On April 14, 1884 the citizens of Hayesville, Ohio approved its construction at a special election by a vote of 100 to 13. Total cost for the building at the time was $4852.20. Bids for the construction of the opera house were opened August 6, 1885. Local contractor, Samuel Craig was given the contract to build the opera house at a cost of $4100.00.
Work by Mr. Craig began October 1, 1885.
The two story brick building was completed on April 26, 1886 when the operetta “Genevieve” was presented on the opera house stage. Throughout the early years the opera house saw numerous performances. These included serving as the location of the annual Hayesville Memorial Day program where tribute to the veterans from the Hayesville area was given. At this same time the opera house was also used by the Vermillion Academy which was a local Hayesville high school to present both school plays as well as graduation ceremonies on its stage. Often Vaudeville shows which featured medicine men selling their wares could be found in the opera house as well. At the same time some of the first silent movies in this area were shown here in the opera house.
The Hayesville Opera House is the only theatre to be found on the Lincoln Highway. This national highway runs in front of the opera house. This road is also known as old route 30.
Some of the architectural features found in the opera house today are original to the building. These include; the 200 seats with hat racks under the seats, hand painted backdrops, ticket board, and a small section of original wallpaper. The stage area contains four dressing rooms with the floor of the stage being slanted or “raked” to provide the audience with the best view to the actors. Also present but not used are the gas light fixtures backstage. Another hidden treasure of the opera house is the hundreds of signatures found on the walls backstage. During the early years actors often signed the walls for good luck. Many of these names date back to the 1890’s with the earliest being Buffalo Bill Cody who performed in the opera house in 1888.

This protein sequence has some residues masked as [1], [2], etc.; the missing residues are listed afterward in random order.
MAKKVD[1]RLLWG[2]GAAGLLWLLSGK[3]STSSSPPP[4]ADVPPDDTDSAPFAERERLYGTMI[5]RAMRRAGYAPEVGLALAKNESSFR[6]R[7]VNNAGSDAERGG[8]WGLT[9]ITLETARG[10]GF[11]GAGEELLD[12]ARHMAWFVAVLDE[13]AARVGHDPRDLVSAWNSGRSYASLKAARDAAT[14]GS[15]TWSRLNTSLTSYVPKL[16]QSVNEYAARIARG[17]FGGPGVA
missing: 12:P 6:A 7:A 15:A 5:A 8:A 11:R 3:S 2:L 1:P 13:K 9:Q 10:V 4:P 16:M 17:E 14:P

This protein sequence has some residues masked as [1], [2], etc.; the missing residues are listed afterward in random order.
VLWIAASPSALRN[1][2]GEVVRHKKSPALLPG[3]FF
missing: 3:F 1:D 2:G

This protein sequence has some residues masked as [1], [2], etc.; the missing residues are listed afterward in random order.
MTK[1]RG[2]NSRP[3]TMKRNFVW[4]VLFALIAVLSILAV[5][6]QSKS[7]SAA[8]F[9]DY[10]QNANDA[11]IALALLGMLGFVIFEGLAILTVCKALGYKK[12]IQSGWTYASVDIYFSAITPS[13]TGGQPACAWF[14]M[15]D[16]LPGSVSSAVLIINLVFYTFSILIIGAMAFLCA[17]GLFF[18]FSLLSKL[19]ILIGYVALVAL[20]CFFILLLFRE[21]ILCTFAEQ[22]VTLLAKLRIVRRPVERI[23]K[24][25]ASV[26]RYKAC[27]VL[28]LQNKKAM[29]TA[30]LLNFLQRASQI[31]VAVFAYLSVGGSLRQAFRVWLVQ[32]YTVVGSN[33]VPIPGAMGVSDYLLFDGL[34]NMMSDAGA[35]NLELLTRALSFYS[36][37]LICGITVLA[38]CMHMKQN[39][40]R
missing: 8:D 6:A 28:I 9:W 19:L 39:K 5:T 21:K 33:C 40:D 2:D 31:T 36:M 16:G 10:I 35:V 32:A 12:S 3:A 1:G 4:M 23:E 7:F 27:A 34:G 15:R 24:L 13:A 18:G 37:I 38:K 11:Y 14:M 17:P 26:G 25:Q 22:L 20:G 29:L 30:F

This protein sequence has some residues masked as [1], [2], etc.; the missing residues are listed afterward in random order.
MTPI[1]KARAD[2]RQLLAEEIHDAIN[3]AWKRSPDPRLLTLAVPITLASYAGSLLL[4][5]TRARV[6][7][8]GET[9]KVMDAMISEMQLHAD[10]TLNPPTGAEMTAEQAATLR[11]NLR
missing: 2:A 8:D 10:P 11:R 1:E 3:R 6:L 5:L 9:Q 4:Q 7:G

In 1969 electricity was installed for the first time upstairs in the opera house.
In 1994 interest was again expressed in finding a use for the old theater. During that time the Hayesville Opera House Restoration Board, Inc was formed. This group was chartered by the state of Ohio, and their tax exempt status was also earned that year. The primary goal of this committee was to update the theater to meet the needs of today’s audience. The chief objective of this group was to make the theater handicapped accessible. This goal could be achieved by the installation of an elevator in a new addition to be built to the rear of the building. This method would be the least destructive means to follow in preserving the historic character of the room. At the same time this committee also serves as the managers for the theater by presenting movies, lectures, plays, and concerts on the opera house stage. In order to serve a wider based audience, the committee feels that this new addition is necessary.
In 2005 a grant from the National Park Service was used to restore the theatre back to its 1886 appearance. The work involved restored wooden seating, new paint and redecorating. The appearance of the opera today is how the theatre looked in 1886, when it first open.
Today the opera house is still owned by the Village of Hayesville.